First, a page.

Helga's response to his statement explicitly sums up her viewpoint on motherhood: "Well, I do not intend to contribute any to the cause" (132).

However, having tested all other avenues for her life, even beyond the borders of the US, she finally gives in to societal pressures. Thus, her marriage to the Reverend Pleasant Green and her subsequent multiple childbirths should not be interpreted as "implausible" (Berg 127) or "Larsen's difficulty with rounding off stories convincingly" (McDowell 140). Rather, they highlight Helgas resignationher defeat. She abandons her restless search for identity and instead accepts the lot society has handed to herthe role of the black mother reproducing for the "race." Her turn of fortune is encapsulated in the following passage where Larsen bluntly portrays the downside of New Negro motherhood for her protagonist:

The light, carefree days of the past, when she had not felt heavy and reluctant or weak and spent, receded more and more with increasing vagueness, like a dream passing from a faulty memory. The children used her up. There were already three of them, all born within the short space of twenty months. (Larsen 150, emphasis added)

Quite contrary to the image of the dutiful New Negro mother who fulfills her chores with ease, Helga is utterly physically exhausted, constantly experiencing a "horrible nausea and hateful faintness" (150). She feels overwhelmed by her maternal duties, entirely helpless and isolated in her situation. Her home is not a sentimental domestic haven but is "unswept and undusted," cluttered with "the perpetual array of drying baby clothes on the chair backs" and "the constant debris of broken toys on the floor" (151). Furthermore, Larsen points to the consequences of the standard image of motherhood which leaves marks not only on Helga's body but also on her psyche. Her home is not presented as a shelter but a prison, a constant site of Helga's failure. She blames herself for her inadequacy and "thoughtless selfishness" (151), a notion that is further emphasized by her husband, who, instead of protecting her and having her well-being in mind, further adds to her oppression, pointing out that her "doubt and uncertainty were a stupendous ingratitude" (151).

Helga's ambivalence towards her role as a mother is also evident in the almost complete absence of a description of affection towards her children in the text. Only once does she refer to them as "lovely bodies" and speaks of a "certain delicious feeling in which were mingled pride, tenderness, and exaltation" (150). She never refers to her children by names, but calls them the "twin boys" and the "girl" (150). Instead, Helga openly questions idealized notions of maternity: "Could it be possible, that, while presenting such smiling and contented faces, [other women and mothers] were all always on the edge of health? Always worn out and apprehensive?" (152) Her own perception of motherhood stands in stark contrast to these assertionsfor her motherhood is only a "strain" which is "almost unendurable" (152). She not only protests the physical hardships concomitant with being a mother: "I'm always so tired and half sick. That can't be natural" (152). Helga also points out that "she would die" since "she couldn't endure it" (160)drawing a connection between marriage and especially motherhood  and mental and physical death for women.10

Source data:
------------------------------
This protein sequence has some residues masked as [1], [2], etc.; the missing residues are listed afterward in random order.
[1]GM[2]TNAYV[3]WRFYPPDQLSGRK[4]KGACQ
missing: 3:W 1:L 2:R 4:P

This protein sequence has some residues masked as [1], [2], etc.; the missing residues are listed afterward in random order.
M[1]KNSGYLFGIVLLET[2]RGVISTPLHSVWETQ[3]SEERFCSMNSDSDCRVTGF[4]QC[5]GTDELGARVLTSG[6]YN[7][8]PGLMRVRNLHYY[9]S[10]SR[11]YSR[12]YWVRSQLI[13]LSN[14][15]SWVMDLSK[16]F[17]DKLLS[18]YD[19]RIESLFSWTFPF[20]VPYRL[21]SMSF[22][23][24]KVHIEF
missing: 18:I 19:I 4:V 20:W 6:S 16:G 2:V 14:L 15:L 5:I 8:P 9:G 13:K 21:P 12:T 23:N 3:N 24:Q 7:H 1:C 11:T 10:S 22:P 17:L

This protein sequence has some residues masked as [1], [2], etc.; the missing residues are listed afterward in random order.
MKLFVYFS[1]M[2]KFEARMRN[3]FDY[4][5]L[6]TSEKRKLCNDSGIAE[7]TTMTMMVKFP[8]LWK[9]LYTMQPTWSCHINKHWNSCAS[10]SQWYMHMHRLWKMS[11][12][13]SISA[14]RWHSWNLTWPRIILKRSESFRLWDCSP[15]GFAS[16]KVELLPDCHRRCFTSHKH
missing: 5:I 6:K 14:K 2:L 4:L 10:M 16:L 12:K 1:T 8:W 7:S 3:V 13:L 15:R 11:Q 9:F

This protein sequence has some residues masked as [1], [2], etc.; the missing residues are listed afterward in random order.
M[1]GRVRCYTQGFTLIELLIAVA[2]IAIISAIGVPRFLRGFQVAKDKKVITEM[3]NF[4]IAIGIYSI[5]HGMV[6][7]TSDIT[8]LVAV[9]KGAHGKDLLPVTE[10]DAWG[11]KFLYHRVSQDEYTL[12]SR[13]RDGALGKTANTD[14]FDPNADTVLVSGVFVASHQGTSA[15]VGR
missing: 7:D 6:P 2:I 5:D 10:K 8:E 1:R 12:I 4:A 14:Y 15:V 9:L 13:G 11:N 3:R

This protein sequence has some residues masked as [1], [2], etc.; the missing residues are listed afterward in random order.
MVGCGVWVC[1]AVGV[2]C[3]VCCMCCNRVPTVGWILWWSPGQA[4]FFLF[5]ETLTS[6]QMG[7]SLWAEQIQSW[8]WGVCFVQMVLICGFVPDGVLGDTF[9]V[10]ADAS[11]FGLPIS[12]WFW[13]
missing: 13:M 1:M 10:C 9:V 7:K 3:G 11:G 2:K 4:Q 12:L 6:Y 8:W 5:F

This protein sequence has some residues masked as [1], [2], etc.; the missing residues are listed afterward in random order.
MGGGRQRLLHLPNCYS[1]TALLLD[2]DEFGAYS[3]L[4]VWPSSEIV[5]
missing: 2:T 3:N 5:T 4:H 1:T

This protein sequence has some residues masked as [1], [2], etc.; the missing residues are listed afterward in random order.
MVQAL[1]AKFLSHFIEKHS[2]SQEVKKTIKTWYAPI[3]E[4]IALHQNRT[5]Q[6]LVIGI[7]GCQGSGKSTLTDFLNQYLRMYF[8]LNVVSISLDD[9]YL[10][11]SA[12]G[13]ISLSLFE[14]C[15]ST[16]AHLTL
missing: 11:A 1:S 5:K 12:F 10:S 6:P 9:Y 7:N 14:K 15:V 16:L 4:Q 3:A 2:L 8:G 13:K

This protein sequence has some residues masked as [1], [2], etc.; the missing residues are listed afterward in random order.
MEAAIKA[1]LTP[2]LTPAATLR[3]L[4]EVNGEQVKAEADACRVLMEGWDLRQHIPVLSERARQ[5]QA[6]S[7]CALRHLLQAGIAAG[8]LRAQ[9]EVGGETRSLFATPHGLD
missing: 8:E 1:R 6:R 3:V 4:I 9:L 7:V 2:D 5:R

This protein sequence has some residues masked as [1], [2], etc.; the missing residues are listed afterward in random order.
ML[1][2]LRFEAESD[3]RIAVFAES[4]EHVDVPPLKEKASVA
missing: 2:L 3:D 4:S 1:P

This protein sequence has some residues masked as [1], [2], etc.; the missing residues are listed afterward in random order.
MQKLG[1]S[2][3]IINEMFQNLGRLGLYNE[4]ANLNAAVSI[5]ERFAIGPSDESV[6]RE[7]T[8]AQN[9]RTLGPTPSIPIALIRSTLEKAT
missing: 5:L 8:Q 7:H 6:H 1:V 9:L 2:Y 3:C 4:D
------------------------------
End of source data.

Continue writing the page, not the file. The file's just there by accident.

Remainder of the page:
Any notions of the New Negro mother are ultimately undermined in Helga's nightmarish experience of her fourth childbirth and in the reaction and perception towards her newborn. When the baby "was held before her for maternal approval" (154), she

failed entirely to respond properly to the sop of consolation for the suffering and horror through which she had passed. There was from her no pleased, proud smile, no loving, possessive gesture, no manifestation of interest in the important matters of sex and weight. (154)

The portrayal of Helga's rejection of her newborn infant is in drastic opposition to the instantaneous joy and pride a New Negro mother supposedly feels towards her child. Instead, Helga "deliberately closed her eyes, mutely shutting out the sickly infant, its smiling father, the soiled midwife, the curious neighbors, and the tousled room" (154, emphasis added). Larsen's destabilization of idealized notions of motherhood is even further highlighted in Helga's afterthoughts on childbirth as a "futile torture" (158, emphasis added), again undercutting any idealized notions of a mother-child bond. This can also be seen in her reaction to her newborn's death, where "she had closed her eyes to shut in any telltale gleam of the relief which she felt. One less" (158).

Thus, Larsen is able to create a gap between social constructions of how women should perceive motherhood and a black woman's personal rejection of such a perspective, since Helga did not want to have another child. Her fourth pregnancy can rather be seen as the means of male (i.e., her husband's) domination over her body. Helga's perception of her own motherhood makes clear that translating women's biological capacity to bear children into their destiny is a deficient perspective.